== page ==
archeology2The artworks transcend their value as mere objects. As for artistic expression, the value of the works is difficult to calculate and often depends on the recognition of the author, its market appreciation, the importance of the piece, its unique and unrepeatable character, its speciality onto the whole artistic production of its creator, etc.

We speak here of a value that is not identified with the cost of materials used, neither the time spent in preparing the piece. The law is aware of the speciality of this type of goods and gives them, therefore, a particular treatment.

The legislation is designed to safeguard both the work itself and the people who hold rights over it, mainly the author and owner.

But at the same time, it is essential to remember that artworks are a cultural manifestation because they are carriers of a number of immaterial, symbolic values that link them with a type of artistic language, a time, a meaning, a history, and a specific society.

There is, therefore, public interest in their protection that explains why the legal systems contain provisions to provide special care to these goods, what sometimes has its impact on the criminal sphere.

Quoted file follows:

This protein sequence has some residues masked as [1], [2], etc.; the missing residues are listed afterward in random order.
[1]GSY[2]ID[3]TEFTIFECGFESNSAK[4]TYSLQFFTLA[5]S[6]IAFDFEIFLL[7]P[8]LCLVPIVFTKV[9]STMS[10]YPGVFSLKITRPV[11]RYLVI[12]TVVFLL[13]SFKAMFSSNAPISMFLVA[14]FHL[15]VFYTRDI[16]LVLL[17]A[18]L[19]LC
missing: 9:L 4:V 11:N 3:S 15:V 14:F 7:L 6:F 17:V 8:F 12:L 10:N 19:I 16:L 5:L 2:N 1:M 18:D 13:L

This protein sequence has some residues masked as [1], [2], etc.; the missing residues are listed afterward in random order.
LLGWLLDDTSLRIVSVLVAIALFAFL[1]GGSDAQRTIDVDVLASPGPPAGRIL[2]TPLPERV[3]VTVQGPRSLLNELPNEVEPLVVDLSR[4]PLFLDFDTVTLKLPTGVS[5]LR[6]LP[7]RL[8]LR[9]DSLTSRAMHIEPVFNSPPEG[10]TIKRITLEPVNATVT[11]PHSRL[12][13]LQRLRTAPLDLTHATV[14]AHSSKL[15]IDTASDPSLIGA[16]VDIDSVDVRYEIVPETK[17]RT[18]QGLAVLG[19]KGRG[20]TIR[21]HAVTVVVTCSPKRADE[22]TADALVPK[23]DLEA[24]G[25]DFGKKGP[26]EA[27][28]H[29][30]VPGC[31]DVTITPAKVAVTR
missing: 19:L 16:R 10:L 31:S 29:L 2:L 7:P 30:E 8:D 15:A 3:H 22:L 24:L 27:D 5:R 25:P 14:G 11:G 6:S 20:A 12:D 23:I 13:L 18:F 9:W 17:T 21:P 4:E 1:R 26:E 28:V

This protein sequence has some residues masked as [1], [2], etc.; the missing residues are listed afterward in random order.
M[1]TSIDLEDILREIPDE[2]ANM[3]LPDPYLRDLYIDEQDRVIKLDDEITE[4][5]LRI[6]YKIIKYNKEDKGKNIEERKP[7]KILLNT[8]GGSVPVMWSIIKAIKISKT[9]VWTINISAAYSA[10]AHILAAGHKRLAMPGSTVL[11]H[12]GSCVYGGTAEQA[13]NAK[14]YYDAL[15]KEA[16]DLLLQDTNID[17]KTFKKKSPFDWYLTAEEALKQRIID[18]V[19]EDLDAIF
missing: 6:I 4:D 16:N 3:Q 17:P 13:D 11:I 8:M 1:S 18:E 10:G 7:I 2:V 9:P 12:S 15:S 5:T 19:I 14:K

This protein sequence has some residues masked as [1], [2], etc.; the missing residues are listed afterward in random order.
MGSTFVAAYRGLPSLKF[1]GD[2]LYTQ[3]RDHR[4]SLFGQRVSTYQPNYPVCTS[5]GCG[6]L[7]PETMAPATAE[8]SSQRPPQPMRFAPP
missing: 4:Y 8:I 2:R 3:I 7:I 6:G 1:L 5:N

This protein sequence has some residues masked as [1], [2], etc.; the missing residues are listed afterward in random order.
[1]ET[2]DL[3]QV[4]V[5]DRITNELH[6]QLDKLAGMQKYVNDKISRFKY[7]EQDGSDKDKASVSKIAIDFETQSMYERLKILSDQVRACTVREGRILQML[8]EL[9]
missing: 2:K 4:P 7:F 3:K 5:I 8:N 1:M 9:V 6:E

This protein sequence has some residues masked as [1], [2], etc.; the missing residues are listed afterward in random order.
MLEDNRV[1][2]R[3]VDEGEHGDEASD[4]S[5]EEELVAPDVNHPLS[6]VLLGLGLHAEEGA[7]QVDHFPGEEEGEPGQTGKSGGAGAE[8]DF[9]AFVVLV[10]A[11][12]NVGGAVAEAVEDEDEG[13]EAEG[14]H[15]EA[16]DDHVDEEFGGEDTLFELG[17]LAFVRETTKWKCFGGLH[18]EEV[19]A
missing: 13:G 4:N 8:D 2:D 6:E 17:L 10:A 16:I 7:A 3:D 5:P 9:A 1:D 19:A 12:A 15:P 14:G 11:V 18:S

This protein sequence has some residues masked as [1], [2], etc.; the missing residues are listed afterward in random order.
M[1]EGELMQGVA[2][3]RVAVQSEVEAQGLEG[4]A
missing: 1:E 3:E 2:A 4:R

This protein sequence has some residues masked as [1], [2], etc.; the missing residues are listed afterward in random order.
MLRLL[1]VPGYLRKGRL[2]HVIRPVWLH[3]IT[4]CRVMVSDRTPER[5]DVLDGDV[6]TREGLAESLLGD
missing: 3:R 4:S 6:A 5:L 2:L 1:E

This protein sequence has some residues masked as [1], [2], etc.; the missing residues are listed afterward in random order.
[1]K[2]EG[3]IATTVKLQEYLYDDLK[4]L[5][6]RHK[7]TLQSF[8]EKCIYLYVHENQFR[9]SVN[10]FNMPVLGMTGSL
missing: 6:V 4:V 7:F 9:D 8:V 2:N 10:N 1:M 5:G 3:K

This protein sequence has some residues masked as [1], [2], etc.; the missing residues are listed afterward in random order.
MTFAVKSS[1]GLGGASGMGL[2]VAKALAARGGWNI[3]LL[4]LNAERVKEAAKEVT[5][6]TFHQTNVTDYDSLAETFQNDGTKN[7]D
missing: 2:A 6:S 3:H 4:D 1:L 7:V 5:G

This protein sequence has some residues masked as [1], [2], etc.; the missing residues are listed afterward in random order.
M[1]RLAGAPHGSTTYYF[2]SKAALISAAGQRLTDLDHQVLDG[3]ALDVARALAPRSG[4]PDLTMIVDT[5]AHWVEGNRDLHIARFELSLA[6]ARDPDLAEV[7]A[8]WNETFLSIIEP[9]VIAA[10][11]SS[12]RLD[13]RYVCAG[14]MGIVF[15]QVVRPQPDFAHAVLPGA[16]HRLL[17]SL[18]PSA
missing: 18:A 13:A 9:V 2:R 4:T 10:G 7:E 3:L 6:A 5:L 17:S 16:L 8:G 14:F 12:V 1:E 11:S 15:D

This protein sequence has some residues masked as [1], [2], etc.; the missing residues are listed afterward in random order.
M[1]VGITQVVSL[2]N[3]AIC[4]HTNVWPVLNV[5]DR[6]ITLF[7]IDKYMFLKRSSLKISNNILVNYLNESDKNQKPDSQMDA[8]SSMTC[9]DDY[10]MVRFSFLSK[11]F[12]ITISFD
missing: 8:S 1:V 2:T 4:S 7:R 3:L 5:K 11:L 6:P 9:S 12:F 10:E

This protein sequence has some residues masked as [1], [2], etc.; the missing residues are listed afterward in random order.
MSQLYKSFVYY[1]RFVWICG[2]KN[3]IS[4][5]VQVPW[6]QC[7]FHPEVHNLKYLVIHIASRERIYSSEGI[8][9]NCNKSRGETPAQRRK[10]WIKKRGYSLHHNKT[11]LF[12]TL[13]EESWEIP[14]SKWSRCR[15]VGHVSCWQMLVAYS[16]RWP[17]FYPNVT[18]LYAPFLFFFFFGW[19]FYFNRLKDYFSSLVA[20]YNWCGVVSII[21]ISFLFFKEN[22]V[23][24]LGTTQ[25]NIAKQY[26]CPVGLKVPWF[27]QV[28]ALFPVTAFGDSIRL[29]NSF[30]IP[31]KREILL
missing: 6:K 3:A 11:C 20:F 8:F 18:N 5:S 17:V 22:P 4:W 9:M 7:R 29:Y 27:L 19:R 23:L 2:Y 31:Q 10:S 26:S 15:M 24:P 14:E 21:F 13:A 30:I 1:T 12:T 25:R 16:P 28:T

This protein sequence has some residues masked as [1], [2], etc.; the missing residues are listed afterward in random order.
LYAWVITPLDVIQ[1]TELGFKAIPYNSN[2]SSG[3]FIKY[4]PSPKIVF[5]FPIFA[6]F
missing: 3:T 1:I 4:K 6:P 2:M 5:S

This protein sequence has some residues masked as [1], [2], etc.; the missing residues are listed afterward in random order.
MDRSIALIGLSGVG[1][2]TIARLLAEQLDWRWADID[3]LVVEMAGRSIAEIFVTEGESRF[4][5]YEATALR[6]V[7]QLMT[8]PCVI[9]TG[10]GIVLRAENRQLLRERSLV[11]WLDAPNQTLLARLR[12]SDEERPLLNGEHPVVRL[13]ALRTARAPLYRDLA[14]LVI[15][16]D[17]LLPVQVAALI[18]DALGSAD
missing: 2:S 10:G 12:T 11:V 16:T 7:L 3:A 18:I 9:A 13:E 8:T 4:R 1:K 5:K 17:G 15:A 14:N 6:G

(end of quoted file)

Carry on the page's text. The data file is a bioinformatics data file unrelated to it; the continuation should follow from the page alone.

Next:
From this double point of view, the legislation is designed to safeguard both the work itself and the people who hold rights over it, mainly the author and owner. Private ownership of artworks does not grant unlimited powers to their owner, as there are some limitations that must be respected. These limits fundamentally affect the integrity and preservation of the works. At the same time, the legislation protects the owner against those who might violate these goods and damage them somehow. We must add to this the presence of copyright and the legitimate interests of the creator in the conservation of his works. We cannot forget that injury or damage to works of art also affects values of public interest, so that the public authorities themselves have an interest in their defence, which explains the criminalization of some behaviours.

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The legal protection of artworks focuses on issues such as:

Liability of the owner or a third party in case of damage to the work

Possibilities of claim by the owner or author of the work in case of damage or deterioration

Limits of the owner of the work in the use and enjoyment thereof

Cases of criminal liability for injury or damage to the work

Types of crimes on works of art and consequences

Indemnification and compensation for damages

Liability for damage or deterioration in case of transfer of the work to third parties